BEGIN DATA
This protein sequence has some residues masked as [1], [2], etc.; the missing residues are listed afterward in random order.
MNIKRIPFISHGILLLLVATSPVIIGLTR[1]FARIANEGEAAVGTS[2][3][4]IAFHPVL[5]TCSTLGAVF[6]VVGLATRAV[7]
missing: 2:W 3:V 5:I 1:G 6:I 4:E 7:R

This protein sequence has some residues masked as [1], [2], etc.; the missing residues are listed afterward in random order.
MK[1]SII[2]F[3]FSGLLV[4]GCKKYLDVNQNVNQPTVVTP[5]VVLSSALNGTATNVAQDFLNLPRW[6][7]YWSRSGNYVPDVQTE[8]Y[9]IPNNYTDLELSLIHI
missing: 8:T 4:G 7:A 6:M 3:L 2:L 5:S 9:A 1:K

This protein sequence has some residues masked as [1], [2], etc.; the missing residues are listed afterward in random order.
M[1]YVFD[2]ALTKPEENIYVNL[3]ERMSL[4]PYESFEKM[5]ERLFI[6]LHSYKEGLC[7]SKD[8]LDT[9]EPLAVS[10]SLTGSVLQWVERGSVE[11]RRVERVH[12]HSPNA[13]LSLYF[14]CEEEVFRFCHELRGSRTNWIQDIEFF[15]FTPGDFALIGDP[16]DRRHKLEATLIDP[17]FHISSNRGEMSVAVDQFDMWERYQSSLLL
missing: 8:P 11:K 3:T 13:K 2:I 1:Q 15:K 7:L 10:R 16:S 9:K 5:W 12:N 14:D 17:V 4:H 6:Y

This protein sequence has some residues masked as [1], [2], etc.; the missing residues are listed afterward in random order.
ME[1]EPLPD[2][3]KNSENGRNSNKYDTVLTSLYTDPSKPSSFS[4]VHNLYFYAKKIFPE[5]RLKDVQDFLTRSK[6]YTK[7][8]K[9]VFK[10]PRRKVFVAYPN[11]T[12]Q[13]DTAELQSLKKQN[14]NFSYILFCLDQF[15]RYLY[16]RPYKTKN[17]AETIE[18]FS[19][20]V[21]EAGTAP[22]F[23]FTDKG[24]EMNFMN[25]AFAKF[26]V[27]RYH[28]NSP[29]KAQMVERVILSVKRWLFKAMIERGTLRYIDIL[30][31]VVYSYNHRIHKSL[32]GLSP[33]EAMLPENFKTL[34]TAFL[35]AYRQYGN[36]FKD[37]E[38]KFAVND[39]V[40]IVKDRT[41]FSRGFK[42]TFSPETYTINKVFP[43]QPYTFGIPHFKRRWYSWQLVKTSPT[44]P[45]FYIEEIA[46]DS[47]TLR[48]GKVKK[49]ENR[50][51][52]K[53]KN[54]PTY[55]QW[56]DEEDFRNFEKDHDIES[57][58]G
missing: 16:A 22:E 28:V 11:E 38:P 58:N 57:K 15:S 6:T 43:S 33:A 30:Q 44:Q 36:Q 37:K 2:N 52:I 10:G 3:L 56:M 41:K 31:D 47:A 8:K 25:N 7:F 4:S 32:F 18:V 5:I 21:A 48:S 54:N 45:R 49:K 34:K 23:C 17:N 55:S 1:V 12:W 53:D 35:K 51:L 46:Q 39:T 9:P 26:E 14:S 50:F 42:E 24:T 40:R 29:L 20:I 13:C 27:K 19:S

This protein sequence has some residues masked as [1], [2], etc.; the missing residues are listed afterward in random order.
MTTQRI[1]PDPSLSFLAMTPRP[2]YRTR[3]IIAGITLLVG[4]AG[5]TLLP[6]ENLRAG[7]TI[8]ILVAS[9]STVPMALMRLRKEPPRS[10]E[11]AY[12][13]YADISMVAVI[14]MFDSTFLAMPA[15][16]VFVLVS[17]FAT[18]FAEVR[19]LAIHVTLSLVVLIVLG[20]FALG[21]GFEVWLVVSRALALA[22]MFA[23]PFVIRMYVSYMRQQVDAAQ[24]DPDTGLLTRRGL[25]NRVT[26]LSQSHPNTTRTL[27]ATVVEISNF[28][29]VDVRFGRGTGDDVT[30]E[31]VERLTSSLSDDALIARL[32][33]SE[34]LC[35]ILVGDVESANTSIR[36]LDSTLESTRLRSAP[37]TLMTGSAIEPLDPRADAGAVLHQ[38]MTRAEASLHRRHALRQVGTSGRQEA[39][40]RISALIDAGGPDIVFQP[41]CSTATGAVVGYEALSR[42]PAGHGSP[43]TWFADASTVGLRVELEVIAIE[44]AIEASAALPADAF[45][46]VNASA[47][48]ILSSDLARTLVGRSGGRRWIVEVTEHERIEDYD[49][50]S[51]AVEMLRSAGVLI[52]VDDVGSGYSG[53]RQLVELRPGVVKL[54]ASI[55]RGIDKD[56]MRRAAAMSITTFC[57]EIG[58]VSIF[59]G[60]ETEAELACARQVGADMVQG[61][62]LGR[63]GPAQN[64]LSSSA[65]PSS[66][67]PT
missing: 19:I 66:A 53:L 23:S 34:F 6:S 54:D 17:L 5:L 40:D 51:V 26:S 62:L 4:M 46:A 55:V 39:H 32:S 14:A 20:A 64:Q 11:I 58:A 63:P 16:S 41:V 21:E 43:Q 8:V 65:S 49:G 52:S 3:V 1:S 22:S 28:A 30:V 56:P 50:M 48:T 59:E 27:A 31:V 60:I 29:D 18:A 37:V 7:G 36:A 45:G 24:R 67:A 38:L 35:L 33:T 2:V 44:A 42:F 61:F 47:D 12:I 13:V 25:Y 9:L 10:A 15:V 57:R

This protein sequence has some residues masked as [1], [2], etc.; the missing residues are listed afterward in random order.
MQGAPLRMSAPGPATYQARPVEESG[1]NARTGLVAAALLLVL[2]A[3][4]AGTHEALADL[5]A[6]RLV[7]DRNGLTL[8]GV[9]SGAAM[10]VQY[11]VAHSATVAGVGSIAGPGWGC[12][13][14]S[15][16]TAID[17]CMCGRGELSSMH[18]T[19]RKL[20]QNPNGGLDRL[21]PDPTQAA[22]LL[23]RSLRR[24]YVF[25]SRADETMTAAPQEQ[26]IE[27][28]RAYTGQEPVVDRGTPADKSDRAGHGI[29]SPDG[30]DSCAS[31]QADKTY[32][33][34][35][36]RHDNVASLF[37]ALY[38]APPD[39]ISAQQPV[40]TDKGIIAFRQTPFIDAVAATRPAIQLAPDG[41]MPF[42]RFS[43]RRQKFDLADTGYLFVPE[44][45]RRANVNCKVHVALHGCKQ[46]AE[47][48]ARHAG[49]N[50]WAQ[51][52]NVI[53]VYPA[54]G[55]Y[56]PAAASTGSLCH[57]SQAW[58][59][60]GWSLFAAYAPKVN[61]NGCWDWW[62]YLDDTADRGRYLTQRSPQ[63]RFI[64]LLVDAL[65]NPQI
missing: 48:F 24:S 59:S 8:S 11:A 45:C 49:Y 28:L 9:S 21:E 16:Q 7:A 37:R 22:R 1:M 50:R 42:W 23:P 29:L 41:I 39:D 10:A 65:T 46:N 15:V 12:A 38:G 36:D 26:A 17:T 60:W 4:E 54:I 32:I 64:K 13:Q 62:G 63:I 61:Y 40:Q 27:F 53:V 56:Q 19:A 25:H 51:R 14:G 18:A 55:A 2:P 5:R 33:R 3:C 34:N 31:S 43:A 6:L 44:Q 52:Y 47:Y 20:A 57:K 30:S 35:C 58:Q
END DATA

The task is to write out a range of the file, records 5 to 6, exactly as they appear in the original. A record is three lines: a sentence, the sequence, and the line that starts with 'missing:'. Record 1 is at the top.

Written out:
This protein sequence has some residues masked as [1], [2], etc.; the missing residues are listed afterward in random order.
MTTQRI[1]PDPSLSFLAMTPRP[2]YRTR[3]IIAGITLLVG[4]AG[5]TLLP[6]ENLRAG[7]TI[8]ILVAS[9]STVPMALMRLRKEPPRS[10]E[11]AY[12][13]YADISMVAVI[14]MFDSTFLAMPA[15][16]VFVLVS[17]FAT[18]FAEVR[19]LAIHVTLSLVVLIVLG[20]FALG[21]GFEVWLVVSRALALA[22]MFA[23]PFVIRMYVSYMRQQVDAAQ[24]DPDTGLLTRRGL[25]NRVT[26]LSQSHPNTTRTL[27]ATVVEISNF[28][29]VDVRFGRGTGDDVT[30]E[31]VERLTSSLSDDALIARL[32][33]SE[34]LC[35]ILVGDVESANTSIR[36]LDSTLESTRLRSAP[37]TLMTGSAIEPLDPRADAGAVLHQ[38]MTRAEASLHRRHALRQVGTSGRQEA[39][40]RISALIDAGGPDIVFQP[41]CSTATGAVVGYEALSR[42]PAGHGSP[43]TWFADASTVGLRVELEVIAIE[44]AIEASAALPADAF[45][46]VNASA[47][48]ILSSDLARTLVGRSGGRRWIVEVTEHERIEDYD[49][50]S[51]AVEMLRSAGVLI[52]VDDVGSGYSG[53]RQLVELRPGVVKL[54]ASI[55]RGIDKD[56]MRRAAAMSITTFC[57]EIG[58]VSIF[59]G[60]ETEAELACARQVGADMVQG[61][62]LGR[63]GPAQN[64]LSSSA[65]PSS[66][67]PT
missing: 19:I 66:A 53:L 23:S 34:F 6:S 54:D 17:L 5:L 40:D 51:V 26:S 62:L 4:M 46:A 55:V 39:H 32:S 14:A 20:A 64:Q 11:I 58:A 63:P 16:S 41:V 21:E 43:Q 8:V 65:S 49:G 52:S 3:V 1:S 22:S 28:A 30:V 56:P 50:M 48:T 59:E 27:A 31:V 60:I 29:D 18:A 37:V 7:G 36:A 45:G 24:R 67:A 38:L 35:L 33:T 2:V 44:A 42:F 61:F 47:D 12:I 13:V 25:Y 9:L 10:A 15:V 57:R

This protein sequence has some residues masked as [1], [2], etc.; the missing residues are listed afterward in random order.
MQGAPLRMSAPGPATYQARPVEESG[1]NARTGLVAAALLLVL[2]A[3][4]AGTHEALADL[5]A[6]RLV[7]DRNGLTL[8]GV[9]SGAAM[10]VQY[11]VAHSATVAGVGSIAGPGWGC[12][13][14]S[15][16]TAID[17]CMCGRGELSSMH[18]T[19]RKL[20]QNPNGGLDRL[21]PDPTQAA[22]LL[23]RSLRR[24]YVF[25]SRADETMTAAPQEQ[26]IE[27][28]RAYTGQEPVVDRGTPADKSDRAGHGI[29]SPDG[30]DSCAS[31]QADKTY[32][33][34][35][36]RHDNVASLF[37]ALY[38]APPD[39]ISAQQPV[40]TDKGIIAFRQTPFIDAVAATRPAIQLAPDG[41]MPF[42]RFS[43]RRQKFDLADTGYLFVPE[44][45]RRANVNCKVHVALHGCKQ[46]AE[47][48]ARHAG[49]N[50]WAQ[51][52]NVI[53]VYPA[54]G[55]Y[56]PAAASTGSLCH[57]SQAW[58][59][60]GWSLFAAYAPKVN[61]NGCWDWW[62]YLDDTADRGRYLTQRSPQ[63]RFI[64]LLVDAL[65]NPQI
missing: 48:F 24:S 59:S 8:S 11:A 45:C 49:Y 28:L 9:S 21:E 16:Q 7:A 37:R 22:R 1:M 50:R 42:W 23:P 29:L 41:I 39:D 10:A 65:T 46:N 15:V 12:A 38:G 36:D 26:A 17:T 60:W 4:E 54:I 32:I 64:K 13:Q 62:G 63:I 61:Y 40:Q 27:F 53:V 56:Q 19:A 25:H 51:R 14:G 18:A 55:A 2:P 5:R 33:R 3:C 34:N 31:S 43:A 6:L 44:Q 52:Y 47:Y 20:A 57:K 30:S 35:C 58:Q